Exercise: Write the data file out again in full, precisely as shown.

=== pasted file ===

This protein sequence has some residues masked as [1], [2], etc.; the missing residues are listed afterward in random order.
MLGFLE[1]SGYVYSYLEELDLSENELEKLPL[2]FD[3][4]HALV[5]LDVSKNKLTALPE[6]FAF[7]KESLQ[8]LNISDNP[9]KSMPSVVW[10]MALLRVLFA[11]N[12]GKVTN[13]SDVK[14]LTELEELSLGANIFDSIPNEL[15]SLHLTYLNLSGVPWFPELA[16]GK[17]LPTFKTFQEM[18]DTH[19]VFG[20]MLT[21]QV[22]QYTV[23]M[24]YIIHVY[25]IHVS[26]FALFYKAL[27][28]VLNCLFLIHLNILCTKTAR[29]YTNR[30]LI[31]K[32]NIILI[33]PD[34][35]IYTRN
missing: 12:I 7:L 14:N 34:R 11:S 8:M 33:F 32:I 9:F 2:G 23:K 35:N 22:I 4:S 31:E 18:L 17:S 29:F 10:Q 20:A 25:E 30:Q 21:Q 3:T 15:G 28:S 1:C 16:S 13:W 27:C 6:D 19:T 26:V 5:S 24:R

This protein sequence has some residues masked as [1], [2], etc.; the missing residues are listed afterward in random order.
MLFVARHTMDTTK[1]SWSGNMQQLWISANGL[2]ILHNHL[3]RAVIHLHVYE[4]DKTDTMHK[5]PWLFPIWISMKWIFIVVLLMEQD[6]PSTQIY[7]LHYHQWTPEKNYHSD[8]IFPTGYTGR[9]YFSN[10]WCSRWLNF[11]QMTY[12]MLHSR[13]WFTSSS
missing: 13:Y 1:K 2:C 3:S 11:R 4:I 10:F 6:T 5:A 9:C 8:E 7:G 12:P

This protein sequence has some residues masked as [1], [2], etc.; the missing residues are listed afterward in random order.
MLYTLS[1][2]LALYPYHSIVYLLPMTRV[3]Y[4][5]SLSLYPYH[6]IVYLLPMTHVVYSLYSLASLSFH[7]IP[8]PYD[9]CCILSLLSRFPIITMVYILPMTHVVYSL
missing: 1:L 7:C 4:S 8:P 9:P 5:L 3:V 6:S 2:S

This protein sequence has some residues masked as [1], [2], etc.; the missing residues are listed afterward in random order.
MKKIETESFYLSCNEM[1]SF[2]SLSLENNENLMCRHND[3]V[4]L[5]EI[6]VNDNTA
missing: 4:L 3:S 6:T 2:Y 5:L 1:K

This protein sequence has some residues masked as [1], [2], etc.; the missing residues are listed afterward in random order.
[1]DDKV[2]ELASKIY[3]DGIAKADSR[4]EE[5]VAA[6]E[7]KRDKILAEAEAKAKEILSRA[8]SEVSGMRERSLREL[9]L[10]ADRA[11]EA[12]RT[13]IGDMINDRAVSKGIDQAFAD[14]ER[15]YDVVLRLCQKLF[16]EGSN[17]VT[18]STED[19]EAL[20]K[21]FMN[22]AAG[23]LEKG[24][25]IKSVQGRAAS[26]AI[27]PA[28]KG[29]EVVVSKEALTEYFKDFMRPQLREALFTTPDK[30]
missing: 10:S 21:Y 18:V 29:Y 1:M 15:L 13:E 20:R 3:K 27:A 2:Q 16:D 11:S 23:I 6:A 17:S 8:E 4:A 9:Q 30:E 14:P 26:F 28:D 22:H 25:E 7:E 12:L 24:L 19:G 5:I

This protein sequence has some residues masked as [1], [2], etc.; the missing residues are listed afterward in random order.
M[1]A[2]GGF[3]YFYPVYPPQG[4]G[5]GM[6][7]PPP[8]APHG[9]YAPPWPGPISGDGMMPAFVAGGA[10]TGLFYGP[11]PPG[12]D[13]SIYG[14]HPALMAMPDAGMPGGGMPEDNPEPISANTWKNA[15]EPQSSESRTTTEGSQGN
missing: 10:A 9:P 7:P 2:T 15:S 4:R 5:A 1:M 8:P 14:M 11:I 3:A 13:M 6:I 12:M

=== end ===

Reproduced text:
This protein sequence has some residues masked as [1], [2], etc.; the missing residues are listed afterward in random order.
MLGFLE[1]SGYVYSYLEELDLSENELEKLPL[2]FD[3][4]HALV[5]LDVSKNKLTALPE[6]FAF[7]KESLQ[8]LNISDNP[9]KSMPSVVW[10]MALLRVLFA[11]N[12]GKVTN[13]SDVK[14]LTELEELSLGANIFDSIPNEL[15]SLHLTYLNLSGVPWFPELA[16]GK[17]LPTFKTFQEM[18]DTH[19]VFG[20]MLT[21]QV[22]QYTV[23]M[24]YIIHVY[25]IHVS[26]FALFYKAL[27][28]VLNCLFLIHLNILCTKTAR[29]YTNR[30]LI[31]K[32]NIILI[33]PD[34][35]IYTRN
missing: 12:I 7:L 14:N 34:R 11:S 8:M 33:F 32:I 9:F 2:G 23:K 35:N 22:I 4:S 31:E 18:L 17:S 29:F 10:Q 20:A 25:E 30:Q 21:Q 3:T 15:G 28:S 1:C 16:S 13:W 27:C 6:D 19:T 26:V 5:S 24:R

This protein sequence has some residues masked as [1], [2], etc.; the missing residues are listed afterward in random order.
MLFVARHTMDTTK[1]SWSGNMQQLWISANGL[2]ILHNHL[3]RAVIHLHVYE[4]DKTDTMHK[5]PWLFPIWISMKWIFIVVLLMEQD[6]PSTQIY[7]LHYHQWTPEKNYHSD[8]IFPTGYTGR[9]YFSN[10]WCSRWLNF[11]QMTY[12]MLHSR[13]WFTSSS
missing: 13:Y 1:K 2:C 3:S 11:R 4:I 10:F 6:T 5:A 9:C 8:E 7:G 12:P

This protein sequence has some residues masked as [1], [2], etc.; the missing residues are listed afterward in random order.
MLYTLS[1][2]LALYPYHSIVYLLPMTRV[3]Y[4][5]SLSLYPYH[6]IVYLLPMTHVVYSLYSLASLSFH[7]IP[8]PYD[9]CCILSLLSRFPIITMVYILPMTHVVYSL
missing: 1:L 7:C 4:S 8:P 9:P 5:L 3:V 6:S 2:S

This protein sequence has some residues masked as [1], [2], etc.; the missing residues are listed afterward in random order.
MKKIETESFYLSCNEM[1]SF[2]SLSLENNENLMCRHND[3]V[4]L[5]EI[6]VNDNTA
missing: 4:L 3:S 6:T 2:Y 5:L 1:K

This protein sequence has some residues masked as [1], [2], etc.; the missing residues are listed afterward in random order.
[1]DDKV[2]ELASKIY[3]DGIAKADSR[4]EE[5]VAA[6]E[7]KRDKILAEAEAKAKEILSRA[8]SEVSGMRERSLREL[9]L[10]ADRA[11]EA[12]RT[13]IGDMINDRAVSKGIDQAFAD[14]ER[15]YDVVLRLCQKLF[16]EGSN[17]VT[18]STED[19]EAL[20]K[21]FMN[22]AAG[23]LEKG[24][25]IKSVQGRAAS[26]AI[27]PA[28]KG[29]EVVVSKEALTEYFKDFMRPQLREALFTTPDK[30]
missing: 10:S 21:Y 18:V 29:Y 1:M 15:L 13:E 20:R 3:K 27:A 2:Q 16:D 11:S 23:I 6:A 17:S 8:E 4:A 9:Q 30:E 14:P 26:F 28:D 22:H 25:E 7:E 12:L 24:L 19:G 5:I

This protein sequence has some residues masked as [1], [2], etc.; the missing residues are listed afterward in random order.
M[1]A[2]GGF[3]YFYPVYPPQG[4]G[5]GM[6][7]PPP[8]APHG[9]YAPPWPGPISGDGMMPAFVAGGA[10]TGLFYGP[11]PPG[12]D[13]SIYG[14]HPALMAMPDAGMPGGGMPEDNPEPISANTWKNA[15]EPQSSESRTTTEGSQGN
missing: 10:A 9:P 7:P 2:T 15:S 4:R 5:A 1:M 8:P 14:M 11:I 3:A 13:M 6:I 12:M